I was driving down the highway yesterday, and I noticed that the car ahead of me had a small American flag decal on its trunk. It got me to thinking about how I’ve never displayed a flag on my car or my home, except for a small one on my porch on the very first Fourth of July after 9/11. I’ve never been one to wear T-shirts with slogans, or campaign buttons, or any of those sorts of public declarations of self and/or belief. I’m just a very private person (the apple in front of the face, for example).
But I clearly remember that huge proliferation of flags post 9/11. Flags on cars, on homes, pinned to lapels–everywhere one looked, so many more than ever before. There were, of course, those who carped about it (see this for a typical example). Too nationalistic. Too jingoistic. But I rather liked it–even though at the time I was still an unreconstructed liberal. It gave me a feeling of comfort and continuity. We might be down, but we weren’t out yet.
For many days after 9/11 I found myself going to the ocean and sitting on the rocks, watching the ubiquitous commercial fishing boats and ferries go by. Everyone remembers that blue blue sky of 9/11, but I don’t know how many recall that it stayed that way for some time afterwards. The weather was spectacular, almost eerie in its beauty, and very serene, although I felt anything but. At the ocean, I would ordinarily see airplanes on a regular basis–but those days, the almost supernaturally blue skies were very, very quiet.
I thought about many things as I sat there. I believed another large attack was imminent, maybe many attacks. I had no idea what could ever prevent this from happening. I thought about George Bush being President, and at the time the thought did not fill me with confidence, but rather with dread. Snatches of poems and songs would wander in and out of my head, in that repetitive way they often do. One was the “Star-Spangled Banner”–all those flags brought it to mind, I suppose.
I’d known the words to that song for close to fifty years, and even had to learn about Francis Scott Key and the circumstances under which he wrote them. But I never really thought much about those words. It was just a song that was difficult to sing, and not as pretty as America the Beautiful or God Bless America (the latter, in those very un-PC days of my youth, we used to sing as we marched out of assembly).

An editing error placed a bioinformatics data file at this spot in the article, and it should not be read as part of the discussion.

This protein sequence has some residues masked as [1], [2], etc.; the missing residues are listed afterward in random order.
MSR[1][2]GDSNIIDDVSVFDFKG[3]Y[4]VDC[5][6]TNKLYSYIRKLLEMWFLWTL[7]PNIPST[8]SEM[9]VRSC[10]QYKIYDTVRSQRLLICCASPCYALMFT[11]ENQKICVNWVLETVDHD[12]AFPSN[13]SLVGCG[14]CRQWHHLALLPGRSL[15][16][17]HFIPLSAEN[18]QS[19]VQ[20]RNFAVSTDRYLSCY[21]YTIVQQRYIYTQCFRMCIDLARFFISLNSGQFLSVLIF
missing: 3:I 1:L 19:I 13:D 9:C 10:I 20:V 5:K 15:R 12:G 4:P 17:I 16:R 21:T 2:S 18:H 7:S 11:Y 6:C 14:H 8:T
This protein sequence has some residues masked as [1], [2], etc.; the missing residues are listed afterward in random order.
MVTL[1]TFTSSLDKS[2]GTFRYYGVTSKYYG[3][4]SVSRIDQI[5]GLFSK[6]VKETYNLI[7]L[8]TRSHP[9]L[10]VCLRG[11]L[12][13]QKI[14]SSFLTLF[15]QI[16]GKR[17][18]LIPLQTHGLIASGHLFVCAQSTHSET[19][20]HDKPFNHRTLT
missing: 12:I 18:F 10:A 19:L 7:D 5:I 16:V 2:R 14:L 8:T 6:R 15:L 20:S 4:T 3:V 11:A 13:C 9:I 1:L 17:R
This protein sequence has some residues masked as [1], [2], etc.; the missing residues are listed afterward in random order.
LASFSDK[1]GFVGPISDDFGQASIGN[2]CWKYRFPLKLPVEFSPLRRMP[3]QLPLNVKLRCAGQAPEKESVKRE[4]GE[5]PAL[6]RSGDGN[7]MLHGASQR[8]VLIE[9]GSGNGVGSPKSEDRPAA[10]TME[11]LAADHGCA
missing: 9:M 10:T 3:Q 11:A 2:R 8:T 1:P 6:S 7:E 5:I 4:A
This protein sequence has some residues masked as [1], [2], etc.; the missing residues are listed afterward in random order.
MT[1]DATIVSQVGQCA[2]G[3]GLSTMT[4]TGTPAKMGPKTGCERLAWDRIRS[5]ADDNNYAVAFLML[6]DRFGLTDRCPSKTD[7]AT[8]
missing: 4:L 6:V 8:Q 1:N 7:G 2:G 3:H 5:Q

The whole first stanza of the national anthem is a protracted version of a question: does the American flag still wave over the fort? Has the US been successful in the battle? As a child, the answer seemed to me to have been a foregone conclusion–of course it waved, of course the US prevailed in the battle; how could it be otherwise? America rah-rah. America always was the winner. Even our withdrawal from Vietnam, so many years later, seemed to me to be an act of choice. Our very existence as a nation had never for a moment felt threatened.
The only threat I’d ever faced to this country was the nightmarish threat of nuclear war. But that seemed more a threat to the entire planet, to humankind itself, rather than to this country specifically. And so I never really heard or felt the vulnerability and fear expressed in Key’s question, which he asked during the War of 1812, so shortly after the birth of the country itself: does that star-spangled banner yet wave, o’er the land of the free and the home of the brave?
But now I heard his doubt, and I felt it, too. I saw quite suddenly that there was no “given” in the existence of this country–its continuance, and its preciousness, began to seem to me to be as important and as precarious as they must have seemed to Key during that night in 1814.